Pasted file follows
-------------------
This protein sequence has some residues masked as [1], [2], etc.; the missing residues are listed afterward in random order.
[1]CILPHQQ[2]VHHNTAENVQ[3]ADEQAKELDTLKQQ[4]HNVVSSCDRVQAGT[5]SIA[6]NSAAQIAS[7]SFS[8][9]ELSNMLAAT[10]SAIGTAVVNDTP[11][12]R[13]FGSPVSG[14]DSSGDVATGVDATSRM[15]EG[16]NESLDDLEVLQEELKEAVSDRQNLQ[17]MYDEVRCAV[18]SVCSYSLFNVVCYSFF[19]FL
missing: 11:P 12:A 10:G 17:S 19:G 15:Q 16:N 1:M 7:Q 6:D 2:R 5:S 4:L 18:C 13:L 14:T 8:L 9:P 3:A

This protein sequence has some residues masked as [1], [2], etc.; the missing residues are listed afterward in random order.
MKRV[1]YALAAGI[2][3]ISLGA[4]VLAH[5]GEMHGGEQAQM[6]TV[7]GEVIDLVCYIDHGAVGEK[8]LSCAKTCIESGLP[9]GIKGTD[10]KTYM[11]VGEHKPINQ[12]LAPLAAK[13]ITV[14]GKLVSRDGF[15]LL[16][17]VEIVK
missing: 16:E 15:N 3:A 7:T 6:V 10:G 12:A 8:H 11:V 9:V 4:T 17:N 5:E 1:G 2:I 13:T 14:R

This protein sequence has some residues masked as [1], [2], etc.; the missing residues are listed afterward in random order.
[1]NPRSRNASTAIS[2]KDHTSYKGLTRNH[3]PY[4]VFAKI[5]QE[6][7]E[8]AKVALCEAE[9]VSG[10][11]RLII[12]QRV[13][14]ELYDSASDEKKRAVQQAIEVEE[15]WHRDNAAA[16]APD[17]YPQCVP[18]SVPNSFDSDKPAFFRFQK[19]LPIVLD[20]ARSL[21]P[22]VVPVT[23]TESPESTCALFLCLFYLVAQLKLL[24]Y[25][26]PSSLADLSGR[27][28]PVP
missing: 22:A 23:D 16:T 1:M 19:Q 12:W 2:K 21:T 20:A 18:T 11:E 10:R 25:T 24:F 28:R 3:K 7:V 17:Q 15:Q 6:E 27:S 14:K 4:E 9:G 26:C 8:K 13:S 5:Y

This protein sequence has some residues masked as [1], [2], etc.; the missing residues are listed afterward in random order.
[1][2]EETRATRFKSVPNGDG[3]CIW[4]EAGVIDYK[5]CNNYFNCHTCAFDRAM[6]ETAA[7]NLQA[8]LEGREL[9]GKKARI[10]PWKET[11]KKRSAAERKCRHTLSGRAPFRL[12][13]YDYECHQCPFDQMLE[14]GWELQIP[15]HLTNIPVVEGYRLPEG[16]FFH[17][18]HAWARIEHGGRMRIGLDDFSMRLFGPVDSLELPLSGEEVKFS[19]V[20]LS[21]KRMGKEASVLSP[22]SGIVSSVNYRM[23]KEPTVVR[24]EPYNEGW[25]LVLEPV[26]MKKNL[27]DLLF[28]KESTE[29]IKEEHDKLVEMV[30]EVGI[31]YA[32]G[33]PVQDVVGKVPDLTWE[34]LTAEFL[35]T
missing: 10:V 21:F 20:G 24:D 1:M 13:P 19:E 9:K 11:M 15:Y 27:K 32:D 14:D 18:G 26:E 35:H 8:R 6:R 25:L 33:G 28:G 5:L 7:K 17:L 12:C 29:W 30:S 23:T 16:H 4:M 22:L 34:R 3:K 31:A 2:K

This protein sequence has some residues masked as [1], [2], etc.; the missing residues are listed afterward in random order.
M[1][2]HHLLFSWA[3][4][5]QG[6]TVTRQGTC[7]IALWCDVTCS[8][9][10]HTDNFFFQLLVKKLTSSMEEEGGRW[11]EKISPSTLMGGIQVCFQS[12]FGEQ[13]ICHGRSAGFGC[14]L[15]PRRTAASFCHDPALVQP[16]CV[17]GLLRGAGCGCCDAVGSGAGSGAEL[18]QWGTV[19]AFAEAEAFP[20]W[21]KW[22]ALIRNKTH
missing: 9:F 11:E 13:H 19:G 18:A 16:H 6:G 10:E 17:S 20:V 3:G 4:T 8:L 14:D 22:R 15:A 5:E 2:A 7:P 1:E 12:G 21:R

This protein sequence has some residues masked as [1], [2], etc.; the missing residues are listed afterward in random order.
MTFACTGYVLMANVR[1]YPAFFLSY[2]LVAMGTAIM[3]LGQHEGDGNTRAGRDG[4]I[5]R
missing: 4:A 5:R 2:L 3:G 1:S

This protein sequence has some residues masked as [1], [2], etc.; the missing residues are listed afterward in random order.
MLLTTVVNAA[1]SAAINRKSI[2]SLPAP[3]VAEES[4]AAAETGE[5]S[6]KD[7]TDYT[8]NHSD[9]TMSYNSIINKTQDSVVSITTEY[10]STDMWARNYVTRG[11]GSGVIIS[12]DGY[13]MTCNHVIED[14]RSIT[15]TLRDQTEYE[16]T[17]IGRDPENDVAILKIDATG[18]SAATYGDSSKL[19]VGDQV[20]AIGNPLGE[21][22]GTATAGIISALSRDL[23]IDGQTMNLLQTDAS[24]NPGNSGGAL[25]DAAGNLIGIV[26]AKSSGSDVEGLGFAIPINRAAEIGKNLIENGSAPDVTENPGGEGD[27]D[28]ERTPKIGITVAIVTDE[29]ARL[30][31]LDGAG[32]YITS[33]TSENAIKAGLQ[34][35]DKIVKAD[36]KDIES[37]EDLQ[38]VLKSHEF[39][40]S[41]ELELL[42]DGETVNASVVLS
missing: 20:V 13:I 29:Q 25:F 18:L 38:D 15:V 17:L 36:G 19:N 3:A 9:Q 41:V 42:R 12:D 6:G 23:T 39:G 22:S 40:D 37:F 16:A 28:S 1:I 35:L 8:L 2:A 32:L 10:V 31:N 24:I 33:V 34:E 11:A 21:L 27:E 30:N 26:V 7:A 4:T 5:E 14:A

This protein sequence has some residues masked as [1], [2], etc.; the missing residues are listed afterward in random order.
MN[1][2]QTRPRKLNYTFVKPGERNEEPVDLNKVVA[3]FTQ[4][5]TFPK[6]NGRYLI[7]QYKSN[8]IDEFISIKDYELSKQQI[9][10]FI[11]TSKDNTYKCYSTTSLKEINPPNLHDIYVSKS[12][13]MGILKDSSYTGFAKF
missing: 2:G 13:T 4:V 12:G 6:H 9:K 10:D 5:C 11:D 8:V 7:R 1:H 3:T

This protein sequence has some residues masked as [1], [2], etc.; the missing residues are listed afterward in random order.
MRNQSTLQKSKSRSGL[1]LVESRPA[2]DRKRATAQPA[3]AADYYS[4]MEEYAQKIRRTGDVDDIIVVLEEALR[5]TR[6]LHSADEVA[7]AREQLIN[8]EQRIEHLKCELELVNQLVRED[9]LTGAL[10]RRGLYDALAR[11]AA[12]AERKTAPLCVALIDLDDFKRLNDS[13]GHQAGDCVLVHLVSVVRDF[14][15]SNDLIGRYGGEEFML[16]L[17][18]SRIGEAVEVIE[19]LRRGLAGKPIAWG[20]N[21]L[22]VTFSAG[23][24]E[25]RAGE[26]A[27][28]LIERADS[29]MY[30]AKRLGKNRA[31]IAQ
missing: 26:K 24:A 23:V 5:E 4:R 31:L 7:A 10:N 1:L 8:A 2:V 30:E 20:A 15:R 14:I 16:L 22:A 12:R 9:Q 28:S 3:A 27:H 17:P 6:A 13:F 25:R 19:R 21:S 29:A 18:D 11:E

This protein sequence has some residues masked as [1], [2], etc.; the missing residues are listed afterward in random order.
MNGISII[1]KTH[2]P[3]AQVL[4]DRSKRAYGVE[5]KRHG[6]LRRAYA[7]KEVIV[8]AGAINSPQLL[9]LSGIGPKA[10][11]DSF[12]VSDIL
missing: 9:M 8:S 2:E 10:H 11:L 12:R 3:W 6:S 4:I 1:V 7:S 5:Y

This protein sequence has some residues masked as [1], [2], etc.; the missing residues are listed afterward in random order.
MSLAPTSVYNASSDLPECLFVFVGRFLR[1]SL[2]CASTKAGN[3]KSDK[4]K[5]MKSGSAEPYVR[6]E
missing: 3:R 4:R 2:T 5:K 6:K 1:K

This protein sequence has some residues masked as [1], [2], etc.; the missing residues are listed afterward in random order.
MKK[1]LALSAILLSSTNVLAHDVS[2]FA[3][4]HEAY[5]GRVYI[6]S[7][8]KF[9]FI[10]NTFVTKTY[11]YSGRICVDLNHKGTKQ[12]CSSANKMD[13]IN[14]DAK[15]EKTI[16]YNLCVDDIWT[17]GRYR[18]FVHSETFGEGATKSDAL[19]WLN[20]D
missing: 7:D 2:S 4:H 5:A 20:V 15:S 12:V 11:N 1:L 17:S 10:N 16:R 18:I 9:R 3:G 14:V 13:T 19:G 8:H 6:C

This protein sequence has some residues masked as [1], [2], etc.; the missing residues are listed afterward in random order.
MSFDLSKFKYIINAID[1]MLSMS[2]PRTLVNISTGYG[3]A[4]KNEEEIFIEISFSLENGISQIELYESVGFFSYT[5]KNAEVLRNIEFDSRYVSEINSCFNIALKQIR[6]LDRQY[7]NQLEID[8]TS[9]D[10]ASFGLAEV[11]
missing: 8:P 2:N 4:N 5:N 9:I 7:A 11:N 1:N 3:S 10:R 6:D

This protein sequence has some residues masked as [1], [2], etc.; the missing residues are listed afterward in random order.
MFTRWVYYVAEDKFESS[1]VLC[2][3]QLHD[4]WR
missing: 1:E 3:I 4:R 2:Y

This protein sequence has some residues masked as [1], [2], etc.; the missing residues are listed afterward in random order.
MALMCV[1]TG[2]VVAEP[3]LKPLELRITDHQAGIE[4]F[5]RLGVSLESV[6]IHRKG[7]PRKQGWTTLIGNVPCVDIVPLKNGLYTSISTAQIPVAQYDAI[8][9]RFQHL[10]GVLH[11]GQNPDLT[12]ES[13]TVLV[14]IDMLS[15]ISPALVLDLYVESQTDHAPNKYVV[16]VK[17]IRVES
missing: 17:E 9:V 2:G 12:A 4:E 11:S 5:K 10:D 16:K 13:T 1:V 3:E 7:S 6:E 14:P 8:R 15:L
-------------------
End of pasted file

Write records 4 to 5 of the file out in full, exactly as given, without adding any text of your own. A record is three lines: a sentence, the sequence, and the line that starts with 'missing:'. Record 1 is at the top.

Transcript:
This protein sequence has some residues masked as [1], [2], etc.; the missing residues are listed afterward in random order.
[1][2]EETRATRFKSVPNGDG[3]CIW[4]EAGVIDYK[5]CNNYFNCHTCAFDRAM[6]ETAA[7]NLQA[8]LEGREL[9]GKKARI[10]PWKET[11]KKRSAAERKCRHTLSGRAPFRL[12][13]YDYECHQCPFDQMLE[14]GWELQIP[15]HLTNIPVVEGYRLPEG[16]FFH[17][18]HAWARIEHGGRMRIGLDDFSMRLFGPVDSLELPLSGEEVKFS[19]V[20]LS[21]KRMGKEASVLSP[22]SGIVSSVNYRM[23]KEPTVVR[24]EPYNEGW[25]LVLEPV[26]MKKNL[27]DLLF[28]KESTE[29]IKEEHDKLVEMV[30]EVGI[31]YA[32]G[33]PVQDVVGKVPDLTWE[34]LTAEFL[35]T
missing: 10:V 21:F 20:G 24:D 1:M 13:P 19:E 9:K 11:M 15:Y 27:K 32:D 14:D 18:G 26:E 35:H 8:R 6:R 25:L 33:G 28:G 5:L 7:K 17:L 12:C 29:W 30:S 23:T 16:H 4:M 22:L 34:R 3:K 31:A 2:K

This protein sequence has some residues masked as [1], [2], etc.; the missing residues are listed afterward in random order.
M[1][2]HHLLFSWA[3][4][5]QG[6]TVTRQGTC[7]IALWCDVTCS[8][9][10]HTDNFFFQLLVKKLTSSMEEEGGRW[11]EKISPSTLMGGIQVCFQS[12]FGEQ[13]ICHGRSAGFGC[14]L[15]PRRTAASFCHDPALVQP[16]CV[17]GLLRGAGCGCCDAVGSGAGSGAEL[18]QWGTV[19]AFAEAEAFP[20]W[21]KW[22]ALIRNKTH
missing: 9:F 11:E 13:H 19:G 18:A 16:H 6:G 10:E 17:S 20:V 3:G 4:T 8:L 14:D 22:R 15:A 5:E 2:A 7:P 1:E 12:G 21:R